Anger as pork hurled in race hate attack on Belfast Islamic centre
Members of the Belfast Islamic Centre say they have received many messages of support after pig meat was thrown through the door on Saturday.
It is the latest in a spate of race hate attacks on the Muslim community.
Staff said due to a "number of incidents" they are asking the community to remain vigilant and report anything untoward to police.
Other incidents include "hate messages" being posted on the centre's Facebook page, and a couple of months ago paint was thrown on the building.
The latest targeting of the centre came during night-time prayers.
The Belfast Islamic Centre said: "Thankfully pork is not Muslim kryptonite and nobody was harmed, however the message behind the action was one of hate.
"We know this individual does not represent the majority of people in Northern Ireland and reject this attempt to stir up tension and divisions between Muslims and non-Muslims in Northern Ireland."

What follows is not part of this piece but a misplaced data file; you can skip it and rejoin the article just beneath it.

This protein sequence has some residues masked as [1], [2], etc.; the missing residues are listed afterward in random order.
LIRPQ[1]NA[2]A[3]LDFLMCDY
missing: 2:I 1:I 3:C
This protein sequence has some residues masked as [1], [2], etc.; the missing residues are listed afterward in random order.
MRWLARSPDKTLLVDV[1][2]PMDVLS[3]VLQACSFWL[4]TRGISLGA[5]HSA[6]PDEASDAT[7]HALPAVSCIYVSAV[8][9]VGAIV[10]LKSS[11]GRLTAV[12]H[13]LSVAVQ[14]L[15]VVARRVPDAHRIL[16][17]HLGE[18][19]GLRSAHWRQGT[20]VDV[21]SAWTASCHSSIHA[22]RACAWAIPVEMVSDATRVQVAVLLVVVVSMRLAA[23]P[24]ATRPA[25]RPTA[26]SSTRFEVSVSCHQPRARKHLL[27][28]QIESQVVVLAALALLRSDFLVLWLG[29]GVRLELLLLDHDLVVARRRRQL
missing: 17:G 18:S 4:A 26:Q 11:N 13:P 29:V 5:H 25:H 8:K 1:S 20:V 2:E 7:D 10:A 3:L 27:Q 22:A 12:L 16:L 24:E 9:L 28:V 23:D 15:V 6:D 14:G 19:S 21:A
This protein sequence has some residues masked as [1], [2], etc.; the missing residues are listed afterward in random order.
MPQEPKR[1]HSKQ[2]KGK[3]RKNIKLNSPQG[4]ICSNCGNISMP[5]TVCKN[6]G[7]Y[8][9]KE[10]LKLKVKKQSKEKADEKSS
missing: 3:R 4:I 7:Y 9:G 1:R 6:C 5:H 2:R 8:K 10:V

Dr Raied Al Wazzan, the treasurer of the centre, told the BBC: "We have received many messages of support. They (the attackers) will not succeed. We have a very good relationship with all communities in Northern Ireland and we work hard with our outreach."
South Belfast DUP MP Emma Little Pengelly condemned those responsible.
She tweeted: "Attacking our small Muslim community in Belfast is completely wrong, achieves nothing and is entirely misdirected.
"I have previously personally visited this centre.
"The response is in good humour, but the intent was not.
"UK right to religious belief is fundamental and protected."
The Muslim Council of Britain said it stands in solidarity with the Belfast Islamic Centre.
Secretary general Harun Khan said: "There is no place for such hate within our society.
"The fact that this is not the first such attack means swift action needs to be taken to ensure the safety and security of the mosque and the surrounding community."
Police in south Belfast said they were treating it as a hate incident.